PARSONS, W.Va. – Tucker County Superintendent of Schools Ed Campbell said he’s pleased with the results of a change in the statewide school calendar.

Earlier this week, the West Virginia Board of Education voted in favor of extending the school year from 43 to 48 weeks a year to give counties time to fit in a full 180-days of classroom instruction.

Courtesy photo

Tucker County School Superintendent Edward Campbell

During the 2012-2013 school year, Tucker County students missed 12 days of school due to inclement weather and had 18 two-hour days on top of that. Campbell said most years in Tucker County they’re fighting with the calendar because of the snow days that pile up.

“Whether it means that we start school a week or two weeks earlier than we normally do or now having the flexibility to add days at the end of the calendar to make up those days is going to be really important,” Campbell said Thursday on MetroNews Talkline.

This year Tucker County began classes on August 22 and they’re set to finish up the year on June 11, 2014. The third week of August was the most popular start date for school systems across the state this year. But some like Cabell and Kanawha counties started classes the first full week of August, two weeks earlier.

Campbell is not among those that think the calendar changes are a ploy to eventually force counties to go to year-round school.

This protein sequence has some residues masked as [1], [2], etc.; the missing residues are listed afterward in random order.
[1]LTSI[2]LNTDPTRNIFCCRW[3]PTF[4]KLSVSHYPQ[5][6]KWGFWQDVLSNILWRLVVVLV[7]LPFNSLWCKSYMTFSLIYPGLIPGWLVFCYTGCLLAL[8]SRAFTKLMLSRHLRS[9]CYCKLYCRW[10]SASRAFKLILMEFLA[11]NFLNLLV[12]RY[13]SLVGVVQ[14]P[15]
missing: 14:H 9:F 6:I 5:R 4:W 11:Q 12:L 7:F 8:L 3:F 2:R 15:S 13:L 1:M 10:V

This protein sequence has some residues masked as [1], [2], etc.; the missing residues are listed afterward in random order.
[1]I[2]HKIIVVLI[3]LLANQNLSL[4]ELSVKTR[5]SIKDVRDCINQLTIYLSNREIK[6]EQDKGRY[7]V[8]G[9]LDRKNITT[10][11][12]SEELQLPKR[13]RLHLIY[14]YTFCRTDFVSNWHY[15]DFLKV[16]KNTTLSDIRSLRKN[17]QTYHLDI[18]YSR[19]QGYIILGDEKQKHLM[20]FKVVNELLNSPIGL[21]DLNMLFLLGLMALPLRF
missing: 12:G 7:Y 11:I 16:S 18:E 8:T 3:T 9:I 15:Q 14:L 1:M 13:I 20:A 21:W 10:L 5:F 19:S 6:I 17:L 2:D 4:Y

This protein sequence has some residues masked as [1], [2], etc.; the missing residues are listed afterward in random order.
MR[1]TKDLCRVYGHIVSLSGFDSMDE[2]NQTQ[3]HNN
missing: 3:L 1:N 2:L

“Having to say, ‘Kids need to go to school 180-days and if you miss a day you’ve got to make one up,’ I don’t think that’s a bad thing,” according to Campbell. “I think that’s what the flexibility is there for.”

But despite those words of support Campbell admitted there are some new regulations that won’t be easy to put into place.

“I think our biggest concern is the new requirement that we have to make up all of the two-hour delays or any early dismissals because of weather conditions.”

The superintendent has been talking with his staff about how they’ll make up that missed time. He said the easiest way is to use accrued instructional time built into the regular school day. Students attend class nine minutes more than required per day.

“But if you do the math on that for us we’d have to go to school about 20 days to make up two-hours,” he explained.

Campbell said he’d rather use that accrued time for professional development for teachers.

Regardless, Campbell is positive they’ll work it out and make sure students get in those required days and hours.

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  • Teresa Blosser

    I have worked in the county schools for 7 years now. We have always been told that if we are at school that counts as a day of instructional time. If that is the case why do we now need to make up 2 hr delays and early dismissals. If the counties end up going year round how are the custodians going to have time to clean their floors properly. I feel this is getting pretty extreme for our public schools. We start in August and end up going to school until June how is this not helping with instruction time. Our summers are getting shorter and shorter all of the time.

  • David

    Before Harrison County goes for the year round schedule, I will withdraw my kids from the school system and home school them. It's just a money racket now. You keep hearing about test score this, test score that, but that's just BS.

  • Bad News

    One out of 55. Good percentage of counties. This is a joke for these kids. More class time will not improve the lower kids scores. Parents need to take a little responsibility at home instead of blaming teachers for their lack of involvement with their own kids!